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Economic crime is a persistent and rising threat to businesses in Ireland, according to the 101 Irish respondents who took part in PwC’s 2016 Economic Crime survey.
A third of Irish respondents reported economic crime in the last two years, an increase from the 26% reported in 2014 and 2012.
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The frequency, impact and sophistication of economic crime are on the rise, and businesses are suffering accordingly. Our experts discuss the key findings from our fourth Economic Crime survey, including the advance of cybercrime.
Ireland has seen an increase in reported economic crime compared to the previous three surveys. While globally the level of economic crime has levelled out, in Ireland it has increased to the point that it has almost reached the global level.
Since the first global Economic Crime survey in 2001, three types of fraud have consistently registered as leaders among respondents – asset misappropriation, bribery & corruption and accounting fraud.
Cybercrime was added as a type of economic crime in 2012, and a high level of cybercrime has persisted as a continuing threat in Ireland, with nearly half of organisations in Ireland indicating they have been affected by cybercrime in the last two years.
Organisations often don’t grasp the true financial impact of an economic crime until after it has happened. The cost of economic crime is significant and increasing.
Of those affected by economic crime, almost half believed the total cost of economic crime to their organisation over the past two years was between €92,000 and €92 million.
Economic loss is not the only concern that companies face when they have been the victim of fraud – reputation, share price, employee morale, business relations and dealings with regulators can all suffer.
Economic crime continues to persist across all industries, despite the best efforts of organisations, regulators and anti-fraud practitioners.
There are areas of opportunity for forward-thinking organisations to try to increase their economic crime prevention and detection measures, such as data analytics, risk management and internal audit.
There have also been significant innovations in fraud detection in the FinTech space which should also be considered to improve an organisation’s controls and detection methods.
Technology today is so deeply woven into virtually every facet of most organisations that crimes committed through the digital means are a fundamental business problem.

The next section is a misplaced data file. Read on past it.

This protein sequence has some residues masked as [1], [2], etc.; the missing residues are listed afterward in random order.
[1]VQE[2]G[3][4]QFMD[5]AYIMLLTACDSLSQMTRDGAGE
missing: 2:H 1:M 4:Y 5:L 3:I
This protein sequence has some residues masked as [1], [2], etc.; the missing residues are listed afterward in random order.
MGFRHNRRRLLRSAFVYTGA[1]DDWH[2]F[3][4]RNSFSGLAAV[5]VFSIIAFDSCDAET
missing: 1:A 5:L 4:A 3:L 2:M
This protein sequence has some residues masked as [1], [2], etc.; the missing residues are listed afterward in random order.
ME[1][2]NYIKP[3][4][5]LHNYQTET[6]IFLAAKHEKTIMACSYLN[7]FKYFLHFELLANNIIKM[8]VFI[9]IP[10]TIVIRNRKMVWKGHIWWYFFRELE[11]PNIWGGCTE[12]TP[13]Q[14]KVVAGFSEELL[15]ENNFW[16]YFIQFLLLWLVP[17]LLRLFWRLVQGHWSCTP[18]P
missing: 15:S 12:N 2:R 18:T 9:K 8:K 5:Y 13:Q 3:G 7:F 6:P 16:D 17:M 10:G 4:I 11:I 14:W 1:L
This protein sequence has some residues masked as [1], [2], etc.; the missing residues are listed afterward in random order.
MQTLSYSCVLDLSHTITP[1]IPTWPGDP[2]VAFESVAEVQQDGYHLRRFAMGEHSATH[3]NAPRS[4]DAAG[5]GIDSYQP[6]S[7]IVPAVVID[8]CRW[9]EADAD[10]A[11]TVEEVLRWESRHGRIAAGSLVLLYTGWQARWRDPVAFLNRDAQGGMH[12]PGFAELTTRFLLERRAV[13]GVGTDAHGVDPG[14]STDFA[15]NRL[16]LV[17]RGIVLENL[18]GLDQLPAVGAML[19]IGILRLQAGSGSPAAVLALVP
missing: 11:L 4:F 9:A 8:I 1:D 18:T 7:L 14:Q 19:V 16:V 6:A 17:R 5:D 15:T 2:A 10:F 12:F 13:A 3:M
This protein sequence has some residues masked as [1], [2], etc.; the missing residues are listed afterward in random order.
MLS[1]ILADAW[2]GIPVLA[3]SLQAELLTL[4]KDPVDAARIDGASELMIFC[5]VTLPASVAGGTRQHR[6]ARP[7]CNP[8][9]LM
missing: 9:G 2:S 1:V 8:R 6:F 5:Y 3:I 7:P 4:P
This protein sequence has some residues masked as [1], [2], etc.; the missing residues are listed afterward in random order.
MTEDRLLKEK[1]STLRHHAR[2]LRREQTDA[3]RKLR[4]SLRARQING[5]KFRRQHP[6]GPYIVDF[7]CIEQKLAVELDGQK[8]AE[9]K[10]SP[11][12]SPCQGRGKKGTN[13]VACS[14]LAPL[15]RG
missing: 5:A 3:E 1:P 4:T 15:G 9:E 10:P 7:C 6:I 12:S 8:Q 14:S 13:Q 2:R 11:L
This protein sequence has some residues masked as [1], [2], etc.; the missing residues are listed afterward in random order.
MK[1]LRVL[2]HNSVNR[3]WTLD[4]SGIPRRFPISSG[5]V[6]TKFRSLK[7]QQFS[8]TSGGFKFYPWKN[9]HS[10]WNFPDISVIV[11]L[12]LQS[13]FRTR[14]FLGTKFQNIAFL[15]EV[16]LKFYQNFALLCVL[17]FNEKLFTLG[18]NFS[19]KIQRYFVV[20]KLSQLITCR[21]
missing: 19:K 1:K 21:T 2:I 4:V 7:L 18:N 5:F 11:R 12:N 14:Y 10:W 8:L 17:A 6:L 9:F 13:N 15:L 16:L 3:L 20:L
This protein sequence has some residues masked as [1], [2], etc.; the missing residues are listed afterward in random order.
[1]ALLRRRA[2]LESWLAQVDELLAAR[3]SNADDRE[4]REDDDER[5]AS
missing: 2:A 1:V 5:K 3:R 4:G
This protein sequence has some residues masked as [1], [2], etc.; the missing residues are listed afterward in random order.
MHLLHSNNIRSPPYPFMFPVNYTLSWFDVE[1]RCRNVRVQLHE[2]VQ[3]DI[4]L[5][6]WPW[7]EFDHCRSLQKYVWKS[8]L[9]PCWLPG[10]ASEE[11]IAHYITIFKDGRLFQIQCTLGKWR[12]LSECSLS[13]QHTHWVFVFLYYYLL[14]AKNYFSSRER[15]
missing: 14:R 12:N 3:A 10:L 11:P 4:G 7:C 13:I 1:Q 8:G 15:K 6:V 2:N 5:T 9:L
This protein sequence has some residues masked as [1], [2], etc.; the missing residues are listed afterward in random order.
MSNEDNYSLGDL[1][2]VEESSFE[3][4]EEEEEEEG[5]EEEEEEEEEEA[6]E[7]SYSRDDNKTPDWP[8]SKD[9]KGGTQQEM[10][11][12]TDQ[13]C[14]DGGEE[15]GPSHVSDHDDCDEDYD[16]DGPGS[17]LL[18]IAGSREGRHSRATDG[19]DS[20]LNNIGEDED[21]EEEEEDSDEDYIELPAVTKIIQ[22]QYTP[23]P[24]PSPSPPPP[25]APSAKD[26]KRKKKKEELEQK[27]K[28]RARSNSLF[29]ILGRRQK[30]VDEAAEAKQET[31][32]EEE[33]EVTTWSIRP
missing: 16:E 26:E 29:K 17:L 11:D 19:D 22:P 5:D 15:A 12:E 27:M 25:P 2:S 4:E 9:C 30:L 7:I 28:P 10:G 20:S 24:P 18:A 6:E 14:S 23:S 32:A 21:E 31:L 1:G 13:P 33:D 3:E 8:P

For the third survey in a row, cybercrime ranked as the second most prevalent Irish economic crime. Of the Irish respondents who had experienced economic crime in the last 2 years, nearly half (44%) confirmed that their organisation had been the victim of cybercrime compared with only a quarter in 2012.
Financial crime compliance risks are showing no sign of abating. Not only is the number of compliance risks increasing, so is the complexity of those risks and the number of regulators.
A risk-based approach to compliance, one that begins with a holistic understanding of your financial crime risk, and an understanding of where your weaknesses are, is a must-have for today’s organisations.
From that position of clarity, you can define your roles, responsibilities and lines of defence – and create an effective programme that mitigates those risks, and positions you for reaching your business goals.
Money laundering facilitates economic crime and criminal activities including terrorism, drug trafficking, corruption, tax evasion and human trafficking. It can also seriously damage an organisation’s reputation and its bottom line. Global money-laundering transactions are estimated at $1-2 trillion annually.
Installing a robust, up-to-date Anti-Money Laundering compliance programme and embedding it effectively within your people, processes and technology can yield multiple business benefits.
Opportunities exist to reduce the risk of economic crime, and simultaneously benefit your business.
Organisations can proactively manage the risks associated with the spread of technology, what it means to conduct business responsibly across a widening business landscape and integrating ethical conduct into decision-making.